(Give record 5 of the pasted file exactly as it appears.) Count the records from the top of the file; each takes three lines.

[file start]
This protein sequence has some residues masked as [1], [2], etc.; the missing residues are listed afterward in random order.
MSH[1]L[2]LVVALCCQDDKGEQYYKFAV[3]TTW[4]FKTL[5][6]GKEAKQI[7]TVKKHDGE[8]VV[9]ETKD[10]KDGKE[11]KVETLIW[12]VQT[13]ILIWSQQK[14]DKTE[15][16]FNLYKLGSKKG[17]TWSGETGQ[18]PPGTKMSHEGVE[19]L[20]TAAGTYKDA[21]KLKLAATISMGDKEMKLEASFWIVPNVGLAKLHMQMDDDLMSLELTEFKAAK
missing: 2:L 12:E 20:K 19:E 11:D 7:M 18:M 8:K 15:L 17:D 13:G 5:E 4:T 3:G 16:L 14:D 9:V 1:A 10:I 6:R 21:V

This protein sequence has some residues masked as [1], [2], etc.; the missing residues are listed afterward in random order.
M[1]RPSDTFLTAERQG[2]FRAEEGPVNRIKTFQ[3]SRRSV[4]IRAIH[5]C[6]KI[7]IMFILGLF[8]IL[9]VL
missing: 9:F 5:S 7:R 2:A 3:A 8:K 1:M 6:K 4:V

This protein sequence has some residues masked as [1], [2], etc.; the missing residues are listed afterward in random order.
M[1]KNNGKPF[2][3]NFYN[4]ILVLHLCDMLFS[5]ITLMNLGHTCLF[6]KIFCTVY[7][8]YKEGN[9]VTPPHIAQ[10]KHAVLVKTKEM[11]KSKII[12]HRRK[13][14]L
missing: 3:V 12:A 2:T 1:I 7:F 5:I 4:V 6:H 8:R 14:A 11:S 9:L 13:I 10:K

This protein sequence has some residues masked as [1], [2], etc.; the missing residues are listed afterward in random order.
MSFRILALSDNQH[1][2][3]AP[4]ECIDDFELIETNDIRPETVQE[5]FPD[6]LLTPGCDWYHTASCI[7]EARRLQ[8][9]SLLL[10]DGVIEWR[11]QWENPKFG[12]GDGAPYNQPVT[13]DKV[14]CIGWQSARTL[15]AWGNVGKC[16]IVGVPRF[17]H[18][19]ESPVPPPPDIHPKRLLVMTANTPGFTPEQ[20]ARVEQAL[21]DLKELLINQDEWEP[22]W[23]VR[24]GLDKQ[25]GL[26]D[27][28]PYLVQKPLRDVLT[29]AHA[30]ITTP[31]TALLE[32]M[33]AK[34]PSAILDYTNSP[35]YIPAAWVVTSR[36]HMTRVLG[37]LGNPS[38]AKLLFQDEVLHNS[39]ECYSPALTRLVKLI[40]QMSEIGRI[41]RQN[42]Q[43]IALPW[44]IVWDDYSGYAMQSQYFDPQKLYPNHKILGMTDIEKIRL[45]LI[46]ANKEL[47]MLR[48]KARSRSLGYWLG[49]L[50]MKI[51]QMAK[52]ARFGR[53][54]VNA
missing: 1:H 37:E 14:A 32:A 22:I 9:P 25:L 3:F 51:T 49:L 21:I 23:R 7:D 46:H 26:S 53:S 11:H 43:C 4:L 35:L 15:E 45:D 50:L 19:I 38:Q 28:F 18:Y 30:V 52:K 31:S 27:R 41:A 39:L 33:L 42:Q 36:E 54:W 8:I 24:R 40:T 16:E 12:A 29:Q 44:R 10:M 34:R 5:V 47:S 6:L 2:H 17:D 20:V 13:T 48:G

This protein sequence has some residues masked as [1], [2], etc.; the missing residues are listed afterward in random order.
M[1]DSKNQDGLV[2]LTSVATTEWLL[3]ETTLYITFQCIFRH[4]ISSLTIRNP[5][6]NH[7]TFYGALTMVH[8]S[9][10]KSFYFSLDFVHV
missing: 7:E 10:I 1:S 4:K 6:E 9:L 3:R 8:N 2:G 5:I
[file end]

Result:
This protein sequence has some residues masked as [1], [2], etc.; the missing residues are listed afterward in random order.
M[1]DSKNQDGLV[2]LTSVATTEWLL[3]ETTLYITFQCIFRH[4]ISSLTIRNP[5][6]NH[7]TFYGALTMVH[8]S[9][10]KSFYFSLDFVHV
missing: 7:E 10:I 1:S 4:K 6:E 9:L 3:R 8:N 2:G 5:I